Could Cloud Computing Cause More Stress Come Tax Time?
Money doesn’t grow on trees. Nothing under the sun is free. Aphorisms like these saw concepts such as cloud computing escape from the reality of high cost and taxation — until now. The cloud community is up in arms at what’s recently taken place in Vermont, where an extremely suspicious and cryptic financial technicality has resulted in a wave of tax audits that could set precedents for cloud computing endeavors in other states.
The Department of Taxes in the State of Vermont released a bulletin in 2010 claiming that “prewritten software that is licensed for use and available from a remote server” would be subjected to sales and use taxes. Despite the existence of this technical law, the State remained mum on enforcing it — that is, until cloud computing suddenly became en vogue, via greater visibility and use in the business community.
Scores of Vermont businesses who had used cloud computing to some extent suddenly found themselves saddles with bills for back taxes stemming from this boutique tax loophole retroactively invoked with convenient timeliness. After a wave of publicity regarding this fiasco (including a major write-up in Forbes), the State’s House Ways and Means Committee passed a bill that would refund nearly $2 million that was seized by that same 2010 cloud computing tax.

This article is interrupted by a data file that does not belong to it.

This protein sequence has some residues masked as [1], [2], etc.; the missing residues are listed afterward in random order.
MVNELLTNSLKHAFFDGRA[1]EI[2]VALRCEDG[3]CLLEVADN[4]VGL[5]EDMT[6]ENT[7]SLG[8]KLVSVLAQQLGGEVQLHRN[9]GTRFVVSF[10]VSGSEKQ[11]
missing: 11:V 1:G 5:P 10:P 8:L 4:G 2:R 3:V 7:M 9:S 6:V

Yet Vermont business owners refused to be satisfied with this palpable yet paltry mea culpa. They’re fighting for a cloud sales tax exemption, a request to which lawmakers have yet to concede. Although this Vermont issue may seem petty to some corners, the resolution of this cloud-versus-taxes conversation will set the precedent for similar happenings around the country.
A similar law advocating a cloud computing tax is taking shape in Utah. Colorado, too, is mired in the same discussion; its “stool pigeon requirement,” or a state-enforced demand that online businesses contact their customers to inform them of their sales tax dues, is also a heated issue. Most alarming is what’s happening in Texas, where a governmental committee has already formed to ascertain how the state could benefit from taxation to the cloud.
Unfortunately for the cloud computing community, taxation is a conversation of “when,” not “if.” Although the particular methods and means of a “cloud tax” would have to be specified and nuanced according to the demands of a unique state, there’s little chance that our economy-addled nation would ignore this tech gem that we’d like to keep secret from the feds. Companies that sprawl nationwide, or internationally, like IBM, will weather these taxes fine. It’s the small businesses out there who could be undone should the cloud tax weigh too heavily over their heads.
By Jeff Norman